Australian state releases critically endangered honeyeaters to restore its population

2021-10-28 09:05:52 GMT2021-10-28 17:05:52(Beijing Time) Xinhua English

SYDNEY, Oct. 28 (Xinhua) -- The government of the Australian state of New South Wales (NSW) has released 58 regent honeyeater birds in bushlands north of Sydney in efforts to restore the species' dwindling wild population.

During Thursday's announcement, Executive Director of Biodiversity and Conservation under the NSW Department of Planning, Industry and Environment Sharon Molloy said the release is the latest move under the "Saving our Species" project, to reintroduce the birds bred in zoos across Sydney back into the wild.

"The released birds are part of a breeding program with Taronga Conservation Society Australia, BirdLife Australia and the government's Saving our Species program, so we can boost the very low wild population of regent honeyeaters," said Molloy.

Under the project, some 600 honeyeaters have been reintroduced into the wild since 2000.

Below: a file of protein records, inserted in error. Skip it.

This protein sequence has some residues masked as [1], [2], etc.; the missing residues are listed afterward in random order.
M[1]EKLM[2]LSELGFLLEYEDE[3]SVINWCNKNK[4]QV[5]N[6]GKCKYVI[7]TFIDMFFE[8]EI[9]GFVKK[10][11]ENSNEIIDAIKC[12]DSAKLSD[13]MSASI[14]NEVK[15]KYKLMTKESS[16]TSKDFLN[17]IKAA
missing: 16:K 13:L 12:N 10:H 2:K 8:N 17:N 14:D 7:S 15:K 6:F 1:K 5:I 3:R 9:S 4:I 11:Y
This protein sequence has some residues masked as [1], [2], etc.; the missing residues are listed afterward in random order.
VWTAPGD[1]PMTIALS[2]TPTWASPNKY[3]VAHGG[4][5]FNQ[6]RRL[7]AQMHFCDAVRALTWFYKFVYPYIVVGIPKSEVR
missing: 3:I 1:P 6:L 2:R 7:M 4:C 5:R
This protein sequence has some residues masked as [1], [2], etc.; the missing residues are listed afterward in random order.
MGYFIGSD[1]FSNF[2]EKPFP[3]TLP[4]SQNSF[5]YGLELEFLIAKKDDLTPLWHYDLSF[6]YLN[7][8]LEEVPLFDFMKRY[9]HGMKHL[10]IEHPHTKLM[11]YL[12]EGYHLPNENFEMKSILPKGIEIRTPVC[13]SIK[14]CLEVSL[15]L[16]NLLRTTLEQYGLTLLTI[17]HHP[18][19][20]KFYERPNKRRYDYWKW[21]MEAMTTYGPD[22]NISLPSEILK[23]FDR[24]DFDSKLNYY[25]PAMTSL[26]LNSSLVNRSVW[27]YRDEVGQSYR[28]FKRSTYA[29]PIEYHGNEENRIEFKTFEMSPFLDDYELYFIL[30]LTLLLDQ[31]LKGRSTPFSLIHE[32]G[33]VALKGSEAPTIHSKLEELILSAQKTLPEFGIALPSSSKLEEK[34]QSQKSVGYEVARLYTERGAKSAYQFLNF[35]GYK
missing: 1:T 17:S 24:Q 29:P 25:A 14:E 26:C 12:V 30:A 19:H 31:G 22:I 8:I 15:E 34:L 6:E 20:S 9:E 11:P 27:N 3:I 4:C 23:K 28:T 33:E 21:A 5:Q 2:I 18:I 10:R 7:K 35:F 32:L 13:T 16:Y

The regent honeyeater has long been threatened. In 2015 its status under the Environment Protection and Biodiversity Conservation Act was upgraded from "endangered" to "critically endangered."

Bushfires that devastated large parts of Australia in the summer of 2019-20 pushed the species further to the brink, after which less than 250 were estimated to remain in the wild.

The site for the release of the flight of birds was chosen carefully in an area that the regent honeyeaters would have shared with aboriginal Australians long before British settlement.

"It is the cultural connection as much as the land and ecological connection that gives us hope and optimism for this species," said Molloy. "That is something truly special and that I know will help these birds as they take flight."

Based on this, the conservation experts have been able to confirm that the ecological factors of the area, such as the abundance of nectar trees, would allow the birds to thrive.

After their release, the birds' movements will be closely monitored by both the Saving our Species program and BirdLife Australia.

Avid bird watchers have been encouraged to report any sightings of the bird in nearby national parks or private properties. Enditem